A leading dictionary has created a fascinating new way to find out which words were first used in the year you were born.
Merriam-Webster online dictionary has invented the tool which records when all new words were first spotted in print.
Many of the results are fairly predictable with terms like “selfie”, “SARS” and “social media” emerging during the 2000s while “Eurozone”, “smartphone”, “DVD” and the now-common “spoiler alert” all began life in the 1990s.
Words of the 1980s include “gangsta”, “alt-rock”, “gaydar”, “road rage”, “yuppie flu” and “Vietnamese potbellied pig”.
In a funny coincidental nod to the Prime Minister's love of shoes, “kitten heel” was first used in 1956, the year Theresa May was born, while Donald Trump’s birth year brought us the words “anti-integration”, “spine-chilling” and “megabuck”.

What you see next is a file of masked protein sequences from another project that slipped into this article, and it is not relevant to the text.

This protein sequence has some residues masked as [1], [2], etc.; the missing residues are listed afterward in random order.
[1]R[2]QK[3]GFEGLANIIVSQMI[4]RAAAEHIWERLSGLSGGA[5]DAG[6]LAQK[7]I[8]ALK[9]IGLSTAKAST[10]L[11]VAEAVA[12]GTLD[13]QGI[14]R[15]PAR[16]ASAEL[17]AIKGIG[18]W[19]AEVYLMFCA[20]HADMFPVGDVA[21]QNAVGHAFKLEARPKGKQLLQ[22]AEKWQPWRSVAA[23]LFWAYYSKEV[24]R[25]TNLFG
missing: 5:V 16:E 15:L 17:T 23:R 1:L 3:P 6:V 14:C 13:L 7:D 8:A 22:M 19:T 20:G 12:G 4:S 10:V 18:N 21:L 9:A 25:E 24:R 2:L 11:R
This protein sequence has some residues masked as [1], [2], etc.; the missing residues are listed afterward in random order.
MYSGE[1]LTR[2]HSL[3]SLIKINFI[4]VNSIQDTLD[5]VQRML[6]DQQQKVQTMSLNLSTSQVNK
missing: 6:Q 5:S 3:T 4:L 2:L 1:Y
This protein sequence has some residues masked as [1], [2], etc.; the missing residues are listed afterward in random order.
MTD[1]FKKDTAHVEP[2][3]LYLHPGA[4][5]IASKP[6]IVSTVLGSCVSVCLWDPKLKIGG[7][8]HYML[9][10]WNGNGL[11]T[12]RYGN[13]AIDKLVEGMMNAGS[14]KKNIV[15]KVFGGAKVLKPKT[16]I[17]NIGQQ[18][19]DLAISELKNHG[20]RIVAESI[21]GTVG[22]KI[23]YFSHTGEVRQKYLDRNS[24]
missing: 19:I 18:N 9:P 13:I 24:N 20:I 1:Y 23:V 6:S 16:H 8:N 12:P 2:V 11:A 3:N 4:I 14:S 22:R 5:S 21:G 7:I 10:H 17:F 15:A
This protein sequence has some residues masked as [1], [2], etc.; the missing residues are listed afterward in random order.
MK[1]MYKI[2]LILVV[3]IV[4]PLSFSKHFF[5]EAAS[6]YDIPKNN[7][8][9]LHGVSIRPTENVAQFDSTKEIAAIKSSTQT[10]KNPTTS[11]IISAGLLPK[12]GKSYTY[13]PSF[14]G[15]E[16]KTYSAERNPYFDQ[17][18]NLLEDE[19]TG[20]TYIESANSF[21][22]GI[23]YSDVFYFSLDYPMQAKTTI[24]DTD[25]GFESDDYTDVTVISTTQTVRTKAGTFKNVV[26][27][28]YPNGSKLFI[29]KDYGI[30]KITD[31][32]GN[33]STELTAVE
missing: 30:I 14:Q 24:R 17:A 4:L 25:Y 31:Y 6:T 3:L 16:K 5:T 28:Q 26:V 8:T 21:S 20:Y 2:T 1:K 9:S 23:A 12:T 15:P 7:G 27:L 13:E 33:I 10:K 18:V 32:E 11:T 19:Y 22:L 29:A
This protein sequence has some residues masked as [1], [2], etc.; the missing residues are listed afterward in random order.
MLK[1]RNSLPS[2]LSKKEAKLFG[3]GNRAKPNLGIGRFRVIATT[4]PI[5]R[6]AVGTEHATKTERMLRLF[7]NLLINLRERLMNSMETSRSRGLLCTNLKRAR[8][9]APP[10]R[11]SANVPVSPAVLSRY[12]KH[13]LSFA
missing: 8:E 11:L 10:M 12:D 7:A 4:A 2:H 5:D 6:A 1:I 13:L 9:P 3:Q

Users can now search by any year from 1500 to 2010, with many words recorded as far back as before the 12th century.
The list of words by year also offers an intriguing insight into trends, with “speed dating”, “booty call” and “friend with benefits” all emerging as new words in the 1990s.
But the clever new tool also has a darker side, tracking the more serious points in history for example with the word “HIV” first being used in 1986 and “Taliban” in 1992.
Other additions show a shadowy side to sex and relationships, with “date rape drug”, “wifebeater” and “sexual predator” all emerging in recent decades.
The “Time Traveler” tool was launched by the American dictionary earlier this month.